Now that I have discussed the energy level structure of molecules, I will address the interaction of these molecules with EM waves. These interactions are at the very heart of IR spectroscopy.
Roughly, there are five possible effects of interaction between radiation and molecules. These are scattering, absorption, and emission. . Absorption is the process by which the energy of a photon is taken up by the matter, and this process plays a key role in IR spectroscopy. There are several types of physical processes that could lie behind absorption, depending on the quantum energy of the particular frequency of EM radiation. For example, high energetic ultraviolet (UV) radiation can cause ionization and visible light usually causes electron transitions. As told before, the energy levels for all physical processes at the atomic and molecular levels are quantized, and if there are no available quantized energy levels with spacings which match the quantum energy of the incident radiation, then the material will be transparent to that radiation. In view of IR spectroscopy, I will now focus on the absorption of IR radiation by matter.
IR radiation does not have enough energy to induce electronic transitions as seen with UV and visible light. Absorption of IR is restricted to excite vibrational and rotational states of a molecule.
Even though the total charge on a molecule is zero, the nature of chemical bonds is such that the positive and negative charges do not necessarily overlap in this case. Such molecules are said to be polar because they possess a permanent dipole moment. For a molecule to absorb IR, the vibrations or rotations within a molecule must cause a net change in the dipole moment of the molecule. The alternating electrical field of the radiation interacts with fluctuations in the dipole moment of the molecule. If the frequency of the radiation matches the vibrational frequency of the molecule then radiation will be absorbed, causing a change in the amplitude of molecular vibration. The result of IR absorption is heating of the matter since it increases molecular vibrational energy. Molecular vibrations give rise to absorption bands throughout most of the IR region of the spectrum. The far IR, lying adjacent to the microwave region, has low energy and may be used for rotational spectroscopy.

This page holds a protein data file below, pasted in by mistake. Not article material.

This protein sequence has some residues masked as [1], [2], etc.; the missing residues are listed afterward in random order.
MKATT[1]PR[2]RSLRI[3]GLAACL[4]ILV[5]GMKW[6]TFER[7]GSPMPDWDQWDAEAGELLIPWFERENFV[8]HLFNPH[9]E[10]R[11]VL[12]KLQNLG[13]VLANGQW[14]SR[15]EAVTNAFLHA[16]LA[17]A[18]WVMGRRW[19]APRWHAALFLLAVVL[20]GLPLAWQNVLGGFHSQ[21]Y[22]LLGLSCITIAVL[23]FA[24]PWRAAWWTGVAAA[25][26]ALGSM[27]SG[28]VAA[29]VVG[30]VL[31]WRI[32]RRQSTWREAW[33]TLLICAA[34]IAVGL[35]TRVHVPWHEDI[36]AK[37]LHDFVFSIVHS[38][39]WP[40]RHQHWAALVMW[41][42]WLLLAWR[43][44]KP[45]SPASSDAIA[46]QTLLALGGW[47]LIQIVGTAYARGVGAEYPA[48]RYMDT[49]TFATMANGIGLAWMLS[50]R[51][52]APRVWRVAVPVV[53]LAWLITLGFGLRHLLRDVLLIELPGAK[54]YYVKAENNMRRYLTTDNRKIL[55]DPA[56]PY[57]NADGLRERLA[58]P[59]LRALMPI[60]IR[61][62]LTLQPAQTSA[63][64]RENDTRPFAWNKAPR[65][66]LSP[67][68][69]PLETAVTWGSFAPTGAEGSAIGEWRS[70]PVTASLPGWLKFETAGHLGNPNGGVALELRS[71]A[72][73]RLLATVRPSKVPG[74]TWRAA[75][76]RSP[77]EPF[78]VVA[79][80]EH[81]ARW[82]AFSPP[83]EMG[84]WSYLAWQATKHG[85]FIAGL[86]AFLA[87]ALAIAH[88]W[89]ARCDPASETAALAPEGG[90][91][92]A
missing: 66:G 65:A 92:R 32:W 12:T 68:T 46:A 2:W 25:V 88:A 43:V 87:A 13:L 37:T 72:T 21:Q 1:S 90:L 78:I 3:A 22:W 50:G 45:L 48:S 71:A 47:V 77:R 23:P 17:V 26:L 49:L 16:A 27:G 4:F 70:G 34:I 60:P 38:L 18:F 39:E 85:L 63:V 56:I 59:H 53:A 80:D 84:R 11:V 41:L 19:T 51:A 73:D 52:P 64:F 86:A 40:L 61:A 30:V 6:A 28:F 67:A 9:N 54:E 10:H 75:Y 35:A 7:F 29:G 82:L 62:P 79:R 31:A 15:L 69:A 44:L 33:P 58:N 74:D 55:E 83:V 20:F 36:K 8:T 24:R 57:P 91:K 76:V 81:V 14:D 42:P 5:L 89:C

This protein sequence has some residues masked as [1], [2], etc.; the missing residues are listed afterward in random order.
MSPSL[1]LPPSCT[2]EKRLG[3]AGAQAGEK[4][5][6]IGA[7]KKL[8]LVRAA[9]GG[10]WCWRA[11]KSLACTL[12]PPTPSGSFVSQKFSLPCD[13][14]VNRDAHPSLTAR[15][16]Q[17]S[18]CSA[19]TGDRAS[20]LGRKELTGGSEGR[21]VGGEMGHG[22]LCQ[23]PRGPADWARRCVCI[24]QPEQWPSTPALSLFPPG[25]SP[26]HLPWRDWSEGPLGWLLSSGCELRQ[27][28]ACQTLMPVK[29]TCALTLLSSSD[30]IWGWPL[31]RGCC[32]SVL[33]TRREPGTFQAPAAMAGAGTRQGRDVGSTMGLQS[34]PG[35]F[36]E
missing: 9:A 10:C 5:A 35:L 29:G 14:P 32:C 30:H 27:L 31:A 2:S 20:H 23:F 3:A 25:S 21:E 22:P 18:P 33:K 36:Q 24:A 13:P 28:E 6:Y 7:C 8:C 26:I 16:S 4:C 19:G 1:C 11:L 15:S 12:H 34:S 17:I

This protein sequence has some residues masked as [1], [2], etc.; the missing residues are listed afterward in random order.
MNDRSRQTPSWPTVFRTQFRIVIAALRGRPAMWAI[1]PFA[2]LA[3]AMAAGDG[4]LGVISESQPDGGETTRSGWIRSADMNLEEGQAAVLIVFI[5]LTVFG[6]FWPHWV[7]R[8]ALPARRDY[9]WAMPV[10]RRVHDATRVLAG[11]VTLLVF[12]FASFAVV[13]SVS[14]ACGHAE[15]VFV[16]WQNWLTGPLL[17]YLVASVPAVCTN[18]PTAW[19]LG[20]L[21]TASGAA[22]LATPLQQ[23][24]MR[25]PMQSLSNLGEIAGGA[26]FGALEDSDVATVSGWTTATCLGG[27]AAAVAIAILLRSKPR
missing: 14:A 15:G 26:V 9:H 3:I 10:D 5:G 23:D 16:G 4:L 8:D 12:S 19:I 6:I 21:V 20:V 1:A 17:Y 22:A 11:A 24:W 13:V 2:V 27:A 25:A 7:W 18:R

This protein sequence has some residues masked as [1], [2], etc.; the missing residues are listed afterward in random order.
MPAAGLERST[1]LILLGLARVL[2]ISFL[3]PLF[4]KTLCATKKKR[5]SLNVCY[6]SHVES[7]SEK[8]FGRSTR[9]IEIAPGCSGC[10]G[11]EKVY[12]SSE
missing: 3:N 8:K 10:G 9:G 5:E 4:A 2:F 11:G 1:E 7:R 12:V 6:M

Figure 3: Energy levels of a molecule during the absorption of a photon. Photons with specific energies will be absorbed by the molecule if this energy is equal to the difference between the energy levels; this is when the frequency of the IR radiation matches the vibrational frequency of the molecule. Before absorption of the incident photon the molecule is in the ground state. After absorption the molecule is in an excited vibrational state but still in the ground state of the electronic energy level. Of course the molecule does not remain in this excited state forever. The energy absorbed by a molecule is rapidly dissipated: it will be transformed into kinetic energy as result of collisions or released again as photon.
In an IR spectrometer molecules are irradiated with a whole range of IR frequencies but are only capable of absorbing radiation energy at certain specific frequencies which match the vibration frequencies of the molecule. The energy absorbed by a molecule is rapidly dissipated. The excited molecule loses its energy in less than 10-6 seconds. The energy is either transformed into kinetic energy as result of collisions or released again as photon. As the direction of the emitted photon is random in space, and because the absorption process can be repeated for such a photon on its way trough the medium, it can be seen that for a once-absorbed photon the probability of re-emerging from the medium in the direction of the transmitted beam is negligibly small . A spectrometer usually measures the radiation intensity as a function of the wavelength of the light behind a sample. At the vibrational frequencies of the molecules an intensity decrease is obtained and a transmittance or absorbance spectrum is plotted. In this way a sample can be characterized and allows to determine which chemical bonds are present.
Figure 4: FTIR spectrum of the Benzoic acid dimer recorded at room temperature 1 M CDCl3 solution . The wavelength is often expressed as some unit directly proportional to the photon energy, such as wavenumber which has a reciprocal relationship to wavelength.
Go to the next page to learn more about the method of IR spectroscopy.
1) The Vibronic coupling terms are proportional to the interaction between electronic and nuclear motions of molecules. The term "vibronic" originates from the concatenation of the terms "vibrational" and "electronic". The word coupling denotes the idea that in a molecule, vibrational and electronic interactions are interrelated and influence each other .